GVSU expanding health programs to Traverse City

GVL / Luke Holmes
Melissa Perla helps strectch out Grant Fall in the Physical Therapy room in the Center for Health Sciences Wednesday, Feb. 10, 2016.

Luke Holmes

GVL / Luke Holmes Melissa Perla helps strectch out Grant Fall in the Physical Therapy room in the Center for Health Sciences Wednesday, Feb. 10, 2016.

Meghan McBrady

Giving back and serving the community, offering quality care services and acting as a resource for eliminating health disparities are the goals of many health professionals.

In order to provide immediate relief to residents in Northern Michigan, Grand Valley State University’s health professions programs are expanding toward Traverse City, Michigan.

GVSU at Northwestern Michigan College University Center in Traverse City currently provides selected undergraduate and graduate degrees in Traverse City and Sault Ste. Marie, Michigan. The charter college will now offer a master’s of public health program and bachelor’s of allied health sciences program to the northern residents of the state.

Heather Wallace, an assistant professor for the public health program at GVSU, is leading the expansion. The expansion program is the first of its kind to be offered to students and health professionals in the Traverse City area.

“Working with the rural population in a variety of community settings will give students within the area the opportunity to pursue a graduate-level education in our public health program,” Wallace said. “It is important for those people living in their community that we can enhance their education so they can give back and benefit the community’s overall health.”

According to the Michigan Community Action Agency Association, a network service dedicated to reducing poverty in the state, Michigan’s rural communities are affected by poverty much more than large urban counties.

Because of this, northern counties like Clare, Lake and Roscommon counties have high child poverty rates, at well over 32 percent. Aside from those rates, there are also other kinds of health disparities within rural Michigan – such as individuals that have a variety of special health needs or are part of a migrant population – that can be addressed with a well-equipped public health program.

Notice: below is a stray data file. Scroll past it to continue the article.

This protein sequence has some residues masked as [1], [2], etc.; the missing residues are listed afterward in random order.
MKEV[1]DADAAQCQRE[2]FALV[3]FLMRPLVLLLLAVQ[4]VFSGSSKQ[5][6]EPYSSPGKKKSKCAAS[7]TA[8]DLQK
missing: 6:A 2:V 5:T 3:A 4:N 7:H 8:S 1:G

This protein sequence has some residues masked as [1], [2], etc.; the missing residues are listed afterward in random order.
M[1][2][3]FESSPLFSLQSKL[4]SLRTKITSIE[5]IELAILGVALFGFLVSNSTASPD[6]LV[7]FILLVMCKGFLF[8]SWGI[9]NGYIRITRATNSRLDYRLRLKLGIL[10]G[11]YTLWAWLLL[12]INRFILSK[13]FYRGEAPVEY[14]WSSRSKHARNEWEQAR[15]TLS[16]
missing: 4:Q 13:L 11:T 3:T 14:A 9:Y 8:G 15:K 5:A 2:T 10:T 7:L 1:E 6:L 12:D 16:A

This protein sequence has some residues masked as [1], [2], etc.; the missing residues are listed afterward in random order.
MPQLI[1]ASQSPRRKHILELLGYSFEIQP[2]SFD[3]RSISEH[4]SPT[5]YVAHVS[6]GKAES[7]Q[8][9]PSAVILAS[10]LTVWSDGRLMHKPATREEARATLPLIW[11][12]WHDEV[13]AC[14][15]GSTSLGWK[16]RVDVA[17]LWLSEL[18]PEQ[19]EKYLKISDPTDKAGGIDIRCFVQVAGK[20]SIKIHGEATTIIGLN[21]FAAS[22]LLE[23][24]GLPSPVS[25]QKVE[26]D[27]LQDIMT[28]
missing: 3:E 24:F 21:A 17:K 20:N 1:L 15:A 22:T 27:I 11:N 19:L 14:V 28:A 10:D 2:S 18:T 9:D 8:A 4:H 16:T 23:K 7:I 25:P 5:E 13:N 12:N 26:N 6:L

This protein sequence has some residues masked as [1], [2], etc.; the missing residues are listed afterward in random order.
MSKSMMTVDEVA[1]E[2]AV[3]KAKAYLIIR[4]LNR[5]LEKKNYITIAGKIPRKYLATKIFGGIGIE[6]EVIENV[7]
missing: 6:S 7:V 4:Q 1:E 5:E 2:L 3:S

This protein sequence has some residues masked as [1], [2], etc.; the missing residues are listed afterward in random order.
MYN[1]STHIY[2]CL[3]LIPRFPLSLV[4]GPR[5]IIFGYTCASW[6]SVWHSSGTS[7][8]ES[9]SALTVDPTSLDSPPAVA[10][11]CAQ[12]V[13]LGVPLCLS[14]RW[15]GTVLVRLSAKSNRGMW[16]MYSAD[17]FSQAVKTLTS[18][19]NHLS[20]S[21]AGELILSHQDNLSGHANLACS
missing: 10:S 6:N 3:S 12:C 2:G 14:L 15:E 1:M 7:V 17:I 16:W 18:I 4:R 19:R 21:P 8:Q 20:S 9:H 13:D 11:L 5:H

“One particular issue that we have noticed is that the older adults living in rural areas are multi-generation residents, going back to several generations,” Wallace said. “People in Northern Michigan want to age in place and (there are) not a great deal of resources for that and their specific health needs or problems.”

Ranelle Brew, director of the master’s of public health program at GVSU, said that while the expansion for the program is moving quickly, there are no new courses, just the chance to expand the Grand Rapids program into Traverse City. Enrollment for the allied health sciences program is now open, with classes beginning in fall 2016.

Brew said the quick move will give the university the opportunity to act as a force of good in serving and helping the community in any health-related issue.

“We really aren’t creating any new courses, but we are spreading the knowledge gained from the program in Grand Rapids so that we can meet the need for a public health program in rural communities,” she said. “Essentially, we are creating something that will benefit a lot of students and residents in Northern Michigan.”

For more information about GVSU’s Northwestern Michigan College University in Traverse City, visit www.gvsu.edu/traverse.